|Farm facts – CLINTON DEVON FARMS PARTNERSHIP |
- Clinton Devon Farms partnership, the in-hand farming division of Clinton Devon Estates, based at Colaton Raleigh, near Sidmouth, Devon. About 1,200ha, now fully organic
- Enterprises include two 250-cow dairy herds averaging 6,500 litres plus a 1,100-ewe sheep flock
- Arable land has been reduced to 285ha
- Soils are predominantly sandy loams, prone to water erosion
- Average field size is just 4.6ha. The biggest is 8ha. One field has 14 in-field trees
- The farms are run by manager George Perrott, plus a team of eight staff. Mr Perrott was 2007 Farmers Weekly/Claas Farm Manager of the Year
- The whole estate includes 40 tenanted farms, 4,000ha of forestry, a sawmill, 400 houses and a woodchip biomass store providing fuel for wood-burning heat and power plants in the South West.
When Clinton Devon Farms turned organic five years ago, it did so for purely commercial reasons. That mantra hasn't changed in the intervening period and farms manager George Perrott believes it is still the right way forward for the business, which is why it has just renewed its Organic Entry Level Stewardship scheme membership for another five years.
"When the original scheme ended at the end of September, it would've been the first point we could have reverted back to conventional farming without repaying the organic part of the subsidy. But with a milk price of 39p/litre for November and cows yielding pretty well, we believe being organic still stacks up financially, which is why we've renewed the OELS."
Mr Perrott says the renewal process generally went well and he was impressed with the Natural England staff in Crewe, who were "very helpful and professional".
"It does take some time to go through the Farm Environment Plan forms and check areas, location of hedges and trees, but it's just one of those things you've got to sit down in a quiet room and get on with. It took me about three full days, but was helped by the fact that we'd already decided which fields would go into the scheme and forms were pre-populated with field numbers and areas."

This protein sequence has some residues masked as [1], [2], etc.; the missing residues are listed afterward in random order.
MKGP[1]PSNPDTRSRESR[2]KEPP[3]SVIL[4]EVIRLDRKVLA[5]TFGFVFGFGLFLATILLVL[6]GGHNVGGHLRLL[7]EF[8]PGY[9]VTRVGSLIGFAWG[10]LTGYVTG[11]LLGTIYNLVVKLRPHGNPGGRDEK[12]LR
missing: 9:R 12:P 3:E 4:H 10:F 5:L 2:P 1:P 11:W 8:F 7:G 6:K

Online satellite images can be useful tools to help in the process of identifying in-field or hedgerow features and adding them to paper maps, but it is still worth checking them on the ground, too, he says.
The only slight issue Mr Perrott encountered with the renewal process was that despite submitting the application in plenty of time as advised, the start of the new scheme was delayed by a month as they had to wait for the results of an archaeological search by Natural England to come back. It means the new schemes now run from 1 November, rather than 1 October.
Benefitting the business
The OELS scheme, which has a cap of 60 points/ha (£60/ha), is worth a total of £67,500 across the 1,125ha area (see table on p22), although this has been split into two separate OELS claims to aid future farm management decisions.
The larger scheme covers the 900ha around the main farm at Colaton Raleigh, while the 136ha at the nearby Dalditch dairy unit has been entered separately. These OELS claims are in addition to the 76ha of land at Houghton Farm that went into organic conversion this year, after the farm came back in hand.
The OELS options adopted across both schemes are broadly in line with the original scheme, although there have been a few changes this time around.